“Many who came to the first parties have dropped off the scene and many who would be coming to the final ones would be just starting going out, so I wanted the programming to have key headliners who've meant something to the H+P story over the past 10 years, but also introduce some new and exciting faces. Probably a good way of typifying this would be the Plastic People residency which ran on Thursdays for 18 months between 2013-14. When you look at the list of everyone who played, they're all established names and would have the place packed now, but that wasn't the case back then.”

Speaking of Highlife World Series, that was such a great achievment. Can you see yourself revisiting that imprint and doing something similar, perhaps in different parts of the world?

“Yeah, never say never. Like every release, they are born out of some kind of chance encounter and owe a lot to serendipity. Nothing is planned too far in advance and we're always open to seeing what happens.” 

How do you feel Glasgow’s scene has evolved around you since H + P started? Has it evolved for the better? What influence, in your opinion, do you think your labels/parties has had on the city?

“Glasgow's always had a strong scene that has operated independently to whatever is happening elsewhere. From a musical point of view, there are more producers and projects which sound closer to my own sensibilities now than any other time and I've been happy to document this in the 'Clyde Built' compilation series - available for free download on Bandcamp. There's just shy of 100 tracks made by relatively unknown names and I've no doubt that there's plenty more to follow. As far as H+P's influence goes, I guess a bunch of these artists have been down to H+P parties in the past, but it's not something I dwell on.”

What impact do you see Glasgow itself and its musical community as having had on H + P’s evolution? Do you think the label’s “Scottishness” is central to it, despite releasing music from plenty of non-Scottish folks?

“Yes and no. If anything I would say H+P was defined by going against what was happening in the city at the time and seeking to offer some kind of alternative. I was watching that BBC documentary about the early days of techno recently and had the realisation that, because Glasgow's link with Detroit was hammered home so much as I was defining my musical tastes, I kinda ignored anything related to it. Not that I didn't like the music, but it felt over indulged and lacked something that I could feel was special and personal to me.

“But Glasgow has definitely influenced how I DJ. I find it really hard to play a straight house set, for example, and will usually switch things up. Coming from Glasgow where set times are shorter, that feels normal, but playing for eight hours somewhere in Germany I realised that they're used to hearing more of a steady groove.”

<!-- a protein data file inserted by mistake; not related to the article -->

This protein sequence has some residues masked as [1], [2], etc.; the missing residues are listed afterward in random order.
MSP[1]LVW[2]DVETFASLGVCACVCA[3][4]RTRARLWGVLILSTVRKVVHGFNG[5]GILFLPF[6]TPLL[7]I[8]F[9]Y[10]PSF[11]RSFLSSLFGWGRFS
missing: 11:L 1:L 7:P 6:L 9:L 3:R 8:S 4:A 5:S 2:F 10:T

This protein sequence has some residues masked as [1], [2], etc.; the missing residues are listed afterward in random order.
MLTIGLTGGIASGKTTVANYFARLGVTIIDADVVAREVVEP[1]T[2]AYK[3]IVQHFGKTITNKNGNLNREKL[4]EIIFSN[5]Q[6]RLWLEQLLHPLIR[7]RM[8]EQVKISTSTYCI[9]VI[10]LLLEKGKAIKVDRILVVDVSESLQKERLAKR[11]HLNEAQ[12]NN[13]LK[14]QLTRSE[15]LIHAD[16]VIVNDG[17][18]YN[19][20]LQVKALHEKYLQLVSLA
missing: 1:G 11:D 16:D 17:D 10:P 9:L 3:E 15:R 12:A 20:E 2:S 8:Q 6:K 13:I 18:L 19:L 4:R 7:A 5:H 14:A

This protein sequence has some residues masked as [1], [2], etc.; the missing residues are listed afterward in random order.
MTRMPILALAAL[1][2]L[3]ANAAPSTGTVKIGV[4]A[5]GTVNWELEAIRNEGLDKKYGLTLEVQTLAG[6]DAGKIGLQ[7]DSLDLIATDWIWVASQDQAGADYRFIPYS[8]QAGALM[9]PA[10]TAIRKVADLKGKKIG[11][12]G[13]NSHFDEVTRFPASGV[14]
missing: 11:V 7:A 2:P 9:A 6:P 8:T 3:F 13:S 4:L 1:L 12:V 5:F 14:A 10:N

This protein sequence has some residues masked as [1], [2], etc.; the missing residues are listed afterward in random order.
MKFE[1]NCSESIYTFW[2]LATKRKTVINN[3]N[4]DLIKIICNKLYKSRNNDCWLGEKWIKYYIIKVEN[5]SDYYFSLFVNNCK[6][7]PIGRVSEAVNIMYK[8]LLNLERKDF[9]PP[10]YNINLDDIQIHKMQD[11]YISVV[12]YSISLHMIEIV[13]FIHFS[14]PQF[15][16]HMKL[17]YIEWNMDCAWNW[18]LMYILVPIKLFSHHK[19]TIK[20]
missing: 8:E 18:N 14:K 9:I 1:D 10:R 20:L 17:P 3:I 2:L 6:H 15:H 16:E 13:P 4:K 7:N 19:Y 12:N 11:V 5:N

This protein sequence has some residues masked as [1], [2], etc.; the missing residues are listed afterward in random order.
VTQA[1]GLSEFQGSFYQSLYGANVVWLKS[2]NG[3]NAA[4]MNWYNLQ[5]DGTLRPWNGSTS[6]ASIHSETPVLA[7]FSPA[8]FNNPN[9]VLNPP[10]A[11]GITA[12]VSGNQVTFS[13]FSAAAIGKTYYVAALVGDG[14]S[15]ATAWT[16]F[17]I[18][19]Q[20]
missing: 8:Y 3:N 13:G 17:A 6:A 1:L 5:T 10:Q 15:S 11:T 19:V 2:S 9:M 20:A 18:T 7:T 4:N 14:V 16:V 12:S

Wheelman

What made you launch Belters? How has it progressed since it started?

“At one point along the way, I had to set up a sub=-label (Highlife) to get round some distribution issue and subsequently realised that it was a good idea to categorise the release schedule as either Highlife or H+P Records. But I was still being sent too much good music to not release and figured out that it would be beneficial to have a label to release straight up club tracks (Belters). So H+P is now taking a bit more of a mothership kind of role and will release albums, compilations, etc while both Highlife and Belters will see to the club / international stuff and be a bit more spontaneous and flexible.”

Tell us about this mix! What should we do while listening to it?

“The mix is a Belters showcase and is made up of exclusive forthcoming stuff and the records that have came out this year by Wheelman, General Ludd, Naum Gabo, Bostro Pesopeo and Block Univers. Putting it together was a different experience to other mixes I've recorded. I think it's something to do with having a very personal attachment to the tracks and the artists themselves. Maybe the best way is to liken it to a hosting a house party where I'm the only person in the room who knows everyone and feeling mildly stressed about them all getting along. Not to suggest that it's a roster of chatless wonders, but I think you get what I mean... It has been interesting to listen back to the sum of its parts and hear that the label has more of a 'sound' than I had realised.”

What’s coming up in the future for H + P and Belters?

“Watch out for music by newer faces including Dominik Marz, Yandom, Jordan, Jemmy, Konakov, Zoé Zoe alongside some old pals - Innershades, DrumTalk and Mamacita - who all feature on the mix. I'm also working on a new album with an all time favourite producer of mine, Alex Smoke which will come out on Huntleys early next year, with a strong remix package coming out on Belters over the course of the year.”

Anything else we should know?

"I haven't done something like this before, but worth a bash.. I'd like to work with more female and non-binary artists and use this opportunity as a call out to female identifying producers to send me their demos. There's lots of exciting music being made at the moment, but I haven’t heard so much that necessarily sits with the label’s output - although I’m sure it’s out there beyond my radar. So if you're making anything that remotely sounds like it would fit with the music in the below mix, this door is definitely open. Please drop me a line ~ [email protected]"

Want more? Check out our The Sound Of... features with Mr. Bongo  and Metalheadz

Eoin Murray is DJ Mag's digital staff writer. You can follow him on Twitter @eoin_murraye